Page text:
Limitations of the workshop include that it was a singular, brief session and that evaluation was limited to self-perceptions. Although the workshop motivated participants to seek additional opportunities to explore and practice MA techniques, it is unknown what the participants’ actual behavior was in the postworkshop period. It would be helpful to have follow-up assessments to determine if and how participants used the information learned in the workshop in their advising practices. Additionally, as with developing any new skill, participants likely need repeated practice sessions to foster skill development. To meet these challenges, the workshop could be expanded to include additional practice cases, or a series of workshops could be developed. Lowering the facilitator-to-participant ratio could also promote more practice per participant with increased feedback.

We believe that this workshop can provide health professions advisors with a useful tool for difficult advising situations, especially if learners are reluctant to change. To the best of our knowledge, this is the first workshop of its kind. We hope that MA can motivate change in the learner and allow continued professional development and growth.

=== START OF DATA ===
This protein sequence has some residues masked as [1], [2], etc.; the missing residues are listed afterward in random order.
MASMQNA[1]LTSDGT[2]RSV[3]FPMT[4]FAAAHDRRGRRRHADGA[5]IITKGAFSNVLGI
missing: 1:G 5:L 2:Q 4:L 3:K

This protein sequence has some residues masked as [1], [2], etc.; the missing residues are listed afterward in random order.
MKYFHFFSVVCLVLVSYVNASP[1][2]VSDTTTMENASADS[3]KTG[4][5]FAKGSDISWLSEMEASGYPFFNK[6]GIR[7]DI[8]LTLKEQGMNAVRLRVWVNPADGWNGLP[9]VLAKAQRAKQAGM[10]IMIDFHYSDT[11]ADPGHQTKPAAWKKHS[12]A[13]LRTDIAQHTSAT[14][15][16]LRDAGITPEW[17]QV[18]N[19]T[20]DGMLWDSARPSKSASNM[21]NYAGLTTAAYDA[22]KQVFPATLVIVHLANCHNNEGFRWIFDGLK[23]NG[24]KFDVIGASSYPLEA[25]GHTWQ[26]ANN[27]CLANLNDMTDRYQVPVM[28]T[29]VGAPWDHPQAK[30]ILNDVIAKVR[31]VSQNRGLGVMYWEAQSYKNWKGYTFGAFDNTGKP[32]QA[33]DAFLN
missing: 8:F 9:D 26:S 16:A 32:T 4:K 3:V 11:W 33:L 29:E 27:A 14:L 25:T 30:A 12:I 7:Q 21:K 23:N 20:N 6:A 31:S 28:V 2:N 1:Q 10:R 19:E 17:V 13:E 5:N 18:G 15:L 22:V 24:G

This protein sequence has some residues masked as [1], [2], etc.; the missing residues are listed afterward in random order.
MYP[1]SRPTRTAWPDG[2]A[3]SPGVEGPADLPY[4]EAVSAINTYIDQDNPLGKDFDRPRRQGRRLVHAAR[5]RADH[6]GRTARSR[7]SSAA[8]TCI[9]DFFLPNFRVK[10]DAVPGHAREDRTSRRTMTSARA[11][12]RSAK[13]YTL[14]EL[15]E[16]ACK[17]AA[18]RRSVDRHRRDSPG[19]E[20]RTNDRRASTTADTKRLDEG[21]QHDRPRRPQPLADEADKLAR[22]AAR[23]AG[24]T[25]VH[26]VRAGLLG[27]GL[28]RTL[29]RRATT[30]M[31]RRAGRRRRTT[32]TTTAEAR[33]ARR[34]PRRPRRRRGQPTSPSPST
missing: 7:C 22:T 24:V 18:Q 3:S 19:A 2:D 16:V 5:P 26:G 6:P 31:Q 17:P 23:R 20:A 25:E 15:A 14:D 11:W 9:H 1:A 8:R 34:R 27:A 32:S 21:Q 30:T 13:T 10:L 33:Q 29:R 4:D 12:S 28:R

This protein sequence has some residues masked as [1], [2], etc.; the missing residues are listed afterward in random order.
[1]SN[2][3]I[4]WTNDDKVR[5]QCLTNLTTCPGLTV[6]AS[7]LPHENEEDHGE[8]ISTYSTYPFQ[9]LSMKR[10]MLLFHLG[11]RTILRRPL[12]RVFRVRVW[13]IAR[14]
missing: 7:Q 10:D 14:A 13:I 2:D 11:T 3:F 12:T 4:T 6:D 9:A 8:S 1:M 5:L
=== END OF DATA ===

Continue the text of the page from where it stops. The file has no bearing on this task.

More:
Author Information

  • Kendra Parekh, MD: Assistant Professor, Department of Emergency Medicine, Vanderbilt University School of Medicine
  • Margaret Benningfield, MD: Associate Professor, Department of Psychiatry, Vanderbilt University School of Medicine
  • Heather Burrows, MD, PhD: Director, Pediatric Residency Program, University of Michigan Medical School
  • Amy Fleming, MD, MHPE: Associate Dean, Medical Student Affairs, Vanderbilt University School of Medicine
  • W. Christopher Golden, MD: Director, Medical Student Core Clerkship, Johns Hopkins University School of Medicine; Assistant Professor, Department of Pediatrics, Johns Hopkins University School of Medicine
  • Meg Keeley, MD: Assistant Dean, Student Affairs, University of Virginia School of Medicine
  • Sharon Kileny, MD: Assistant Professor, Department of Pediatrics, University of Michigan Medical School